In the cathedral I saw good art and most importantly the chickens that they keep in the east transept above us. There's a story of about chickens and the merciful saving of death for a foreigner by Santo Domingo so chickens are in cathedral, albergues, logos, etc.

We met up with Daniel and Corolla, a successful artist and property owner from Germany, who after her husband left her now does village water cleaning training in Uganda. It was a nice pilgrim's menu. I did not notice until later that in this town, I ordered a roast chicken without any sense of irony.

We were late to mass but that's ok. It was a fitting way to end a perfect day. We said our goodbyes but before we did, as we walked out of the church, I overheard Daniel give alms to a beggar and ask him if he was safe.

I may have shared the water of Lourdes, but I was the one who felt healed.

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Saturday, May 28, 2016

Camino 2016 05/28 - Healing is a Camino

Healing is a Camino pilgrimage. We venture out, seeking beauty and life, with promises of adventure. It's easy to fall into the trap of thinking that the destination is the goal, but in fact there are many ways to get there and it's your frame of mind throughout that matters. You cannot heal if you cannot trust and you cannot trust if you cannot hope.

On this pilgrimage we may not ever make our goal. That might not the taste in our mouth we want. Not this time. But we try. A little bite at a time. As people on a journey, pain will follow.  We take what in the past we would have called shortcuts. We try to avoid what we considered "weak", but there's no room for pride on this Camino. We all are equal, we all face the same challenges no matter how we start.

Two years ago, I mentioned watching Ema push her child across the Camino. I read about a paraplegic and his best friend as they went along the Camino. I spoke of older pilgrims who kept trying.

The similarities go on and on. And in the end, the ability to make the journey is giving up control. No matter what ways we take, we think we are in control. Control is a false idol that comforts us, gives us a feeling that we are strong and wise. But control is full of pride. It can drive you to the end, reach Santiago, find healthiness, but only for now. It's false because the journey never actually ends. Someday you must turn around and go home. You cannot control your Camino, just work with it.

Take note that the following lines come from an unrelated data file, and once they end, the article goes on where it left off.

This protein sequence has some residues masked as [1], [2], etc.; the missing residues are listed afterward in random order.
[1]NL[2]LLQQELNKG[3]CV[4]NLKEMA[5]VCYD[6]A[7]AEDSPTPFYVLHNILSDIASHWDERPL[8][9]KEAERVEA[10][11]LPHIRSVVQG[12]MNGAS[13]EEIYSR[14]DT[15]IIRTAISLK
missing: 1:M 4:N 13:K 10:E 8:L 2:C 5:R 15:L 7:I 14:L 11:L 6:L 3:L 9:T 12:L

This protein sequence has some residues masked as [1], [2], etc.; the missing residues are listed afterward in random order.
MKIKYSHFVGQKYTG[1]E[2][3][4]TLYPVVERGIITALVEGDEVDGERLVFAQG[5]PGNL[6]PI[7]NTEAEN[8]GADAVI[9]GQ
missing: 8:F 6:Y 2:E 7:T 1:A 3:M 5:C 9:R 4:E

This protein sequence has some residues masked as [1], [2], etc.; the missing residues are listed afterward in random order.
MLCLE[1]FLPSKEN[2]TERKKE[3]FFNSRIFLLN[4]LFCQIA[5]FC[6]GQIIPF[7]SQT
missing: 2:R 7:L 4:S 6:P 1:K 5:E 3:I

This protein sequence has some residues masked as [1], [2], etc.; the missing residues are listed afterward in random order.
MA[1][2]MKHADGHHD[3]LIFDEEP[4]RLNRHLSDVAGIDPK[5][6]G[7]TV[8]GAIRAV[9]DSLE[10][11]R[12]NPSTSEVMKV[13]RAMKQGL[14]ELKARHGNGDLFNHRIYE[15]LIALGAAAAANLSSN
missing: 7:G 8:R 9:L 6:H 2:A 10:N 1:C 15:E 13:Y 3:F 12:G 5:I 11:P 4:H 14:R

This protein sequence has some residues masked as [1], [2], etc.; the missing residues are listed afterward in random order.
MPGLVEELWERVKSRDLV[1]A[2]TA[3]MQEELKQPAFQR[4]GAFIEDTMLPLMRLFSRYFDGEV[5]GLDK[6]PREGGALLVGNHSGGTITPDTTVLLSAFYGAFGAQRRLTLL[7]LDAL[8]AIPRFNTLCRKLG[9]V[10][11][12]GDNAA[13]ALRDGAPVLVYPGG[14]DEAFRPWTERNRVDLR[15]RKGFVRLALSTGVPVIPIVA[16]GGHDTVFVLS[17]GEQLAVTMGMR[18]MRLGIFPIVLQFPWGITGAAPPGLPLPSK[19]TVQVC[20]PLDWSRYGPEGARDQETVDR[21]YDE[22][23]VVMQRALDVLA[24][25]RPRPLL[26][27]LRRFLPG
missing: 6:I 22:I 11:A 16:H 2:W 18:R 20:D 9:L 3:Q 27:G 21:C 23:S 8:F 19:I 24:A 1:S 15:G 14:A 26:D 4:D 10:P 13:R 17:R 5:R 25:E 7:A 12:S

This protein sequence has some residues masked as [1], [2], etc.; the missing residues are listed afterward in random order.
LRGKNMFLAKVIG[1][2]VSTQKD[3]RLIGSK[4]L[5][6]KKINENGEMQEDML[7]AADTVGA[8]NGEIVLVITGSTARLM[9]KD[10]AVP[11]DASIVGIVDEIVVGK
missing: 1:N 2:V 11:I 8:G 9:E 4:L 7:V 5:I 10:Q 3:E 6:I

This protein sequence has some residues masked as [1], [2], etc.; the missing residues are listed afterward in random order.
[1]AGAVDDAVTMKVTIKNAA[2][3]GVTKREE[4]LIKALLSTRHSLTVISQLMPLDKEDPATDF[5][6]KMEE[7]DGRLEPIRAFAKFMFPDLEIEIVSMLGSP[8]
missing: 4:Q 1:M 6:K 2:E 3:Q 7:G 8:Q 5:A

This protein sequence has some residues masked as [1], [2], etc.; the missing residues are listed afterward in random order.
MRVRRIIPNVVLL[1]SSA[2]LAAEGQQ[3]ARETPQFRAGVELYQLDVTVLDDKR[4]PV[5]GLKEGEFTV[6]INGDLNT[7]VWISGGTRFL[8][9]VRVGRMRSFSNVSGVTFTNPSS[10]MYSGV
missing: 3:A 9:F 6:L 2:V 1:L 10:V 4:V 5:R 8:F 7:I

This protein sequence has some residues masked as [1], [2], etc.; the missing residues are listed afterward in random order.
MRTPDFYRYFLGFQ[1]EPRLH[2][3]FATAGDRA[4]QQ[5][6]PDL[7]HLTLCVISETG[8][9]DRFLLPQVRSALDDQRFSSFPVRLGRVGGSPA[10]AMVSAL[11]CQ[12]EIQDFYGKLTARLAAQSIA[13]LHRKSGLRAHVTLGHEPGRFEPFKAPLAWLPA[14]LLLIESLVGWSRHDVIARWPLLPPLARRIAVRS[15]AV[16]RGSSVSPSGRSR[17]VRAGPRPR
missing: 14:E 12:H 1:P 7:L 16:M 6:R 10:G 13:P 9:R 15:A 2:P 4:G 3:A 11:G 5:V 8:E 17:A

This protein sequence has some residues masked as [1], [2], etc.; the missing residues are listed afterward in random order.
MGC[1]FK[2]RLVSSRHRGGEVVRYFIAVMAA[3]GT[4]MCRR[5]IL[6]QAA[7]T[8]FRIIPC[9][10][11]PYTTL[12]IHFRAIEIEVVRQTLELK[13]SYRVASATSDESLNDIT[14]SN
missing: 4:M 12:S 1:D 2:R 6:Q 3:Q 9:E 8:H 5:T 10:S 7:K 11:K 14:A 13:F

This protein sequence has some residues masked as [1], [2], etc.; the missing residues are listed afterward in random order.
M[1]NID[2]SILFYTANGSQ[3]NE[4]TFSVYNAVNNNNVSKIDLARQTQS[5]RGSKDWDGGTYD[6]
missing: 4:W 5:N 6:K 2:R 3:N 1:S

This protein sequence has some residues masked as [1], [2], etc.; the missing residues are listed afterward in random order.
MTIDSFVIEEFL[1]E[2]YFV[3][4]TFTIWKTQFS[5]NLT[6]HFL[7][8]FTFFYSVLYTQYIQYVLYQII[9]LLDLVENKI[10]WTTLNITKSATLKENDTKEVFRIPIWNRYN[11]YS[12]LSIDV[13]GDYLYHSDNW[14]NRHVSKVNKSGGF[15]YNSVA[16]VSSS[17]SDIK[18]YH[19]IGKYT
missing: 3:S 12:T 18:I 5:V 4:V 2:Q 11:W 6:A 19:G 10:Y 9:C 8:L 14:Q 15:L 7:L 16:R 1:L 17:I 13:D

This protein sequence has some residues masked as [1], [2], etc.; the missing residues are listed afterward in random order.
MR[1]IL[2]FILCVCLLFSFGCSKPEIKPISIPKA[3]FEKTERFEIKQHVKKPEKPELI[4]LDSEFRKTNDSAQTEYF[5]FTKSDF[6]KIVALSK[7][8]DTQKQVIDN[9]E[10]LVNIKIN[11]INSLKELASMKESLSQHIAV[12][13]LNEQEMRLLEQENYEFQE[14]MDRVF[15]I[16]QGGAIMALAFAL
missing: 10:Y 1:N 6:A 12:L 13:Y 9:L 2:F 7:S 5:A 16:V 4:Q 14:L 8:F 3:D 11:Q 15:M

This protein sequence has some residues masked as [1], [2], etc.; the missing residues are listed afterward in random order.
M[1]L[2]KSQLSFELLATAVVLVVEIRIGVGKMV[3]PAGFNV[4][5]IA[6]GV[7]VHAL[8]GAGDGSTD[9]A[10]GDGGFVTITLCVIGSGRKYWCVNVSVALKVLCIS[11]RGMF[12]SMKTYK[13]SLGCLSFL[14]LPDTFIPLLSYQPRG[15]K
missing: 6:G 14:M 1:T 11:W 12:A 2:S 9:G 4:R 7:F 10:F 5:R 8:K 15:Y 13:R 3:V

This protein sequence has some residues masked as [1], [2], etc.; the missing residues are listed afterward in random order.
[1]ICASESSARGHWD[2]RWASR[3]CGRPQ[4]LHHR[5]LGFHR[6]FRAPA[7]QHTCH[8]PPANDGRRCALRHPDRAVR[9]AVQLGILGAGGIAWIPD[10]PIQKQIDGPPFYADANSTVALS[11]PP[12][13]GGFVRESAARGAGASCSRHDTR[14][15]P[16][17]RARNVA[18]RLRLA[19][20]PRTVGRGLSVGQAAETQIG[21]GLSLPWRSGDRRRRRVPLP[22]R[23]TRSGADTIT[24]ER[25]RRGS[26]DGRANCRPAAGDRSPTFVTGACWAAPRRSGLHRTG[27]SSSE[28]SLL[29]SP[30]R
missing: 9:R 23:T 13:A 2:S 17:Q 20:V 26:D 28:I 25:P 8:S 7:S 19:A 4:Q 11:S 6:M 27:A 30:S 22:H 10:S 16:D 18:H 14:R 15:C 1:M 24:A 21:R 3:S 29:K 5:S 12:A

Today's prayer set contains Romans 5:3-5 "And that's not all. We are full of joy even when we suffer. We know that our suffering gives us the strength to go on. The strength to go on produces character. Character produces hope. And hope will never let us down. God has poured his love into our hearts. He did it through the Holy Spirit, whom he has given to us."

We can be full of joy without suffering. But it's a shadow of what we could be. Our metal won't be tested; the strength may not last. Ultimately we find we don't have a reserve of hope built up. It's not something we control. It's something we accept.

I saw Claude and Diane trying to find a place after her blisters forced them to skip a couple cities. I did the same thing a day earlier and am praying that I am ready with shorter distances per day. Since I'm a day ahead, I was surprised to run into an older Irish couple here in Návera, the one time capital of the kingdom of Navarre. They had taken the bus because after a day's walk into a city like Logorño, there were no rooms this weekend. They took the bus here to get a room for a couple nights, will take the bus back tomorrow to Logroño, and walk here. 

Did they control their situation? No. They must accept room availability, Sunday bus schedules, weather. They managed things as best they could. And they were joyful.

We attended mass together as we ran into each other, ringing a bell three times (For Christ, for Mary, for St James) together, breaking bread with the one who gives us hope. We broke bread on our knees.